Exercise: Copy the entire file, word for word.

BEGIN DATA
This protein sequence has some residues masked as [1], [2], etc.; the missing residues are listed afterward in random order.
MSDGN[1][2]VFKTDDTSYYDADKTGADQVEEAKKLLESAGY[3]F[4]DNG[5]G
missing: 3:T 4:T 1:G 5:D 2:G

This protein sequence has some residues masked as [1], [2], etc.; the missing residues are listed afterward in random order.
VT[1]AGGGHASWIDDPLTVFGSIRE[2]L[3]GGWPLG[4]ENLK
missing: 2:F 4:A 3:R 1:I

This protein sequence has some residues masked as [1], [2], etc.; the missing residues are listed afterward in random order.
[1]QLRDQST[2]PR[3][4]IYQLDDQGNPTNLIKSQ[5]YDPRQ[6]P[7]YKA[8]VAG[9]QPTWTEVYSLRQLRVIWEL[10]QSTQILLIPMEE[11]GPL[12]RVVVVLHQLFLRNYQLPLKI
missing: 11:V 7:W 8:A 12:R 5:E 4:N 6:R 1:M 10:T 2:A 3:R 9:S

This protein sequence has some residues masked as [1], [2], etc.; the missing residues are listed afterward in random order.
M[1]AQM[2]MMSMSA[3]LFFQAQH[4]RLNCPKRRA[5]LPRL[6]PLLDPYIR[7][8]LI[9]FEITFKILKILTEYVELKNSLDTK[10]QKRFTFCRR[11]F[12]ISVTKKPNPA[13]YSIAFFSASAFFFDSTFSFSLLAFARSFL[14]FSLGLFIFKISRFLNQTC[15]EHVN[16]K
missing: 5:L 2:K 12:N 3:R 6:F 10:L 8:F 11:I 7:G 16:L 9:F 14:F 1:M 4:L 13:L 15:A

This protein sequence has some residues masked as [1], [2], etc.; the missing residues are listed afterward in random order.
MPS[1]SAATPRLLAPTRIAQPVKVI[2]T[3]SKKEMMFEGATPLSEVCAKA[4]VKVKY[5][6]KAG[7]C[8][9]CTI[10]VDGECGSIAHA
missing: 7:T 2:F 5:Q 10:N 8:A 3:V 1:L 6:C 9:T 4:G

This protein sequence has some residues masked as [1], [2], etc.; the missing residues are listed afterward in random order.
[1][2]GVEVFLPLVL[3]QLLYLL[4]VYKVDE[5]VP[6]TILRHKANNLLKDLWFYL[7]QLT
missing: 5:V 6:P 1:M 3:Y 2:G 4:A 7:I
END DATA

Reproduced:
This protein sequence has some residues masked as [1], [2], etc.; the missing residues are listed afterward in random order.
MSDGN[1][2]VFKTDDTSYYDADKTGADQVEEAKKLLESAGY[3]F[4]DNG[5]G
missing: 3:T 4:T 1:G 5:D 2:G

This protein sequence has some residues masked as [1], [2], etc.; the missing residues are listed afterward in random order.
VT[1]AGGGHASWIDDPLTVFGSIRE[2]L[3]GGWPLG[4]ENLK
missing: 2:F 4:A 3:R 1:I

This protein sequence has some residues masked as [1], [2], etc.; the missing residues are listed afterward in random order.
[1]QLRDQST[2]PR[3][4]IYQLDDQGNPTNLIKSQ[5]YDPRQ[6]P[7]YKA[8]VAG[9]QPTWTEVYSLRQLRVIWEL[10]QSTQILLIPMEE[11]GPL[12]RVVVVLHQLFLRNYQLPLKI
missing: 11:V 7:W 8:A 12:R 5:E 4:N 6:R 1:M 10:T 2:A 3:R 9:S

This protein sequence has some residues masked as [1], [2], etc.; the missing residues are listed afterward in random order.
M[1]AQM[2]MMSMSA[3]LFFQAQH[4]RLNCPKRRA[5]LPRL[6]PLLDPYIR[7][8]LI[9]FEITFKILKILTEYVELKNSLDTK[10]QKRFTFCRR[11]F[12]ISVTKKPNPA[13]YSIAFFSASAFFFDSTFSFSLLAFARSFL[14]FSLGLFIFKISRFLNQTC[15]EHVN[16]K
missing: 5:L 2:K 12:N 3:R 6:F 10:L 8:F 11:I 7:G 16:L 9:F 14:F 1:M 4:L 13:L 15:A

This protein sequence has some residues masked as [1], [2], etc.; the missing residues are listed afterward in random order.
MPS[1]SAATPRLLAPTRIAQPVKVI[2]T[3]SKKEMMFEGATPLSEVCAKA[4]VKVKY[5][6]KAG[7]C[8][9]CTI[10]VDGECGSIAHA
missing: 7:T 2:F 5:Q 10:N 8:A 3:V 1:L 6:C 9:T 4:G

This protein sequence has some residues masked as [1], [2], etc.; the missing residues are listed afterward in random order.
[1][2]GVEVFLPLVL[3]QLLYLL[4]VYKVDE[5]VP[6]TILRHKANNLLKDLWFYL[7]QLT
missing: 5:V 6:P 1:M 3:Y 2:G 4:A 7:I